Developing an efficient imputation pipeline to construct near complete genome variant data information in GWAs datasets

Project Leader: Aarno Palotie

PostDoc: Priit Palta

The project aim to use population specific whole genome and whole exome sequence data as a backbone for imputing low frequency variants in Estonian and Finnish population cohort GWAs data and use the data for register based diagnostic outcomes such as cancers and comorbidities
Over the past eight years genome wide variant data has been accumulated from large samples collections in all NIASC sites. Currently the two performance site Tartu and Helsinki have accumulated GWAs data from 70 000 Finnish and 20 000 Estonian individuals and whole exome or whole genome sequence data from 16 000 Finnish and 1800 Estonian individuals. These large datasets provide a substantial resource for association studies. To efficiently use all genomewide variant data, we would also like to include low frequency variants in the outcome association analysis. To achieve this, we would have to impute the non‐genotyped variants in the GWAs results. Although HapMap and 1000genomes data provide a fundament and a standardized imputation backbone, there is increasing evidence that for low frequency variants these panels are not sufficient. Population specific sequence data improves substantially the imputation accuracy for variants that have a population frequency under 5%. Estonia and Finland are historically and linguistically closely related. Comparing low frequency variant association data between these two populations is thus especially interesting and potentially beneficial. As replication is challenging for low frequency variants, we hypothesize that similarly imputed datasets between two ethnically related countries would be helpful; the likelihood for shared haplotypes is likely to be higher.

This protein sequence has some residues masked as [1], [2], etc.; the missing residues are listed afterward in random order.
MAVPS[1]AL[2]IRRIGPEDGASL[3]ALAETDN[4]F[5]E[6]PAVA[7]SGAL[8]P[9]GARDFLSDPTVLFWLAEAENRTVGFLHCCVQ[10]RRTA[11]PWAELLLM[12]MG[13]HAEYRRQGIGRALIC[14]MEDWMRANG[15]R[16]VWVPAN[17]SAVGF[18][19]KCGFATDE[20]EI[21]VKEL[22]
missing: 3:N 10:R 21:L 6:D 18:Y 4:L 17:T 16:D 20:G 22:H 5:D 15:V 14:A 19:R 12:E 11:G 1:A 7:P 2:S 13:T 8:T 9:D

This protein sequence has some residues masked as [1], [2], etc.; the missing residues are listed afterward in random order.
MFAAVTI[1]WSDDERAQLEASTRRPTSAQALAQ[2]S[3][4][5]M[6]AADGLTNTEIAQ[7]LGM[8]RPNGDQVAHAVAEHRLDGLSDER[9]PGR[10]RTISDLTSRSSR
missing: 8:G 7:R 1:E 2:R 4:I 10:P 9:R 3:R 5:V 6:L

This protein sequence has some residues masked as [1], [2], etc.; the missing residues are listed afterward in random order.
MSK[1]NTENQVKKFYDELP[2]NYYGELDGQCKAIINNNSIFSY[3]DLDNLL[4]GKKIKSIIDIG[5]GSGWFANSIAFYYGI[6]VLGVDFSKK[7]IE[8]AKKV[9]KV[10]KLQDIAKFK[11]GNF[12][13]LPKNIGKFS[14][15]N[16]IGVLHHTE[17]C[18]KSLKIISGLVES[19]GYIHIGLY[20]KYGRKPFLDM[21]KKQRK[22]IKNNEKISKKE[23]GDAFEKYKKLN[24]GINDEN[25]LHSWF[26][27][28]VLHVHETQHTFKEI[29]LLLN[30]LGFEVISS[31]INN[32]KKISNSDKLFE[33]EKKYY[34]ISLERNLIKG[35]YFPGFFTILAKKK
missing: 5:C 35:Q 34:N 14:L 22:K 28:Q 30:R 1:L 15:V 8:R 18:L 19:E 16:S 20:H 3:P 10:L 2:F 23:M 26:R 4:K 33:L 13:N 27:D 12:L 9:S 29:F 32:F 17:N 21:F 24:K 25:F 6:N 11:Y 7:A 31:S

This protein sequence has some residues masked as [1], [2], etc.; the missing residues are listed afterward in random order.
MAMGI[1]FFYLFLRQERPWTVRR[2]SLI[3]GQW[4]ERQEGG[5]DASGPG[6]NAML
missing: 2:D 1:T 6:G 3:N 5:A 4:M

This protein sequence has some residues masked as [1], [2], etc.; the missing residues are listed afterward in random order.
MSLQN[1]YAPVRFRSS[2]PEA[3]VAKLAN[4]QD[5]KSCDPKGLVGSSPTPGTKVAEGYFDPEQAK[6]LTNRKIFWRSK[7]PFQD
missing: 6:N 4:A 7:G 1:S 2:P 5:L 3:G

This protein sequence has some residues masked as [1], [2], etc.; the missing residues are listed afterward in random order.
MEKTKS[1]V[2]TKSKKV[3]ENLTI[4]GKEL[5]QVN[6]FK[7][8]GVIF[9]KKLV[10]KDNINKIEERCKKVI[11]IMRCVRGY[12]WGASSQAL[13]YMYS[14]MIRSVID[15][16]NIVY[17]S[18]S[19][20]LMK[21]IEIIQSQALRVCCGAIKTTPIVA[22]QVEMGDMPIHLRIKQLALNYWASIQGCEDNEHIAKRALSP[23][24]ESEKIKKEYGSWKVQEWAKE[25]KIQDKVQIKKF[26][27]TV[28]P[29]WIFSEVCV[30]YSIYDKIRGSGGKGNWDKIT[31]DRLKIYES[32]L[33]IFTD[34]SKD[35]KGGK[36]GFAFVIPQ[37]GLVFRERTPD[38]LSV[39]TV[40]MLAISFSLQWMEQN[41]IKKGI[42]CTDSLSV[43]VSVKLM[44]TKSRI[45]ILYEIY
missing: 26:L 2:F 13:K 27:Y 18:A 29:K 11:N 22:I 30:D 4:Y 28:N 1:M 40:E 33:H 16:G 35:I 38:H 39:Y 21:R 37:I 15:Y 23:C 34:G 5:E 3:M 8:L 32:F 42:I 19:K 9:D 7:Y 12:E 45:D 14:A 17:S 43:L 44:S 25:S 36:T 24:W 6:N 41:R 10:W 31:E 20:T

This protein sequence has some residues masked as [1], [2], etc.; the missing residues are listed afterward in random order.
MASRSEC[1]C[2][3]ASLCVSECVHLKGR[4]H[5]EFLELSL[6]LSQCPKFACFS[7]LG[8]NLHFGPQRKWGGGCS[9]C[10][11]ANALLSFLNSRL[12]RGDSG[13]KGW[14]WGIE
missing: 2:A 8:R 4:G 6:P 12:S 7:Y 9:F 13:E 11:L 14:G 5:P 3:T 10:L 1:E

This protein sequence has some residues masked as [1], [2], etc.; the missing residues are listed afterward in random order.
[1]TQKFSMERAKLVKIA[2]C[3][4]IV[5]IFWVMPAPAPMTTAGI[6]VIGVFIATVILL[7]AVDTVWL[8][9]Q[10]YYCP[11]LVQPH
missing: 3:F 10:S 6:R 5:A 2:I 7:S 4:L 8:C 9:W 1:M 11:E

The haplotype reference consortium led by Goncalo Abecasis, Jonathan Marchini and Richard Durbin are currently constructing a haplotype catalogue based on available whole genome data. This will further improve our imputation accuracy. However, as most of the haplotype project is using low coverage sequence data (2‐6X) the variant calling accuracy of rare variants will still not be superb. This is especially challenging for variants that are rare in the general European population but are enriched through bottleneck effects in either the Finnish or Estonian populations. As is well documented, the Finnish bottleneck effects are strong resulting in enrichment of some low frequency variants that are very rare elsewhere. Some of these variants are contributing to disease phenotypes but are so rare in most populations that they are not within reach of disease association studies. However, when enriched in an isolate like Finland, the frequency might be boosted to 0‐5‐5% as demonstrated in Figure 2 below and become analyzable disease association targets. Of special interest is that within the range of 0.5‐5% population frequency in Finland there is an excess of loss of function (LoF) variants. LoFs are of special interest in association studies as they represent human knockouts. In our recent study by Lim et al (PLoS Genetics 2014 Jul 31;10(7):e1004494) we analyzed 83 LoF variants enriched in Finland and linked them to National Health Record data. We identified several disease associations including a LoF in the LpA gene protective for coronary heart disease. Protective LoFs are interesting potential drug targets and thus of special value.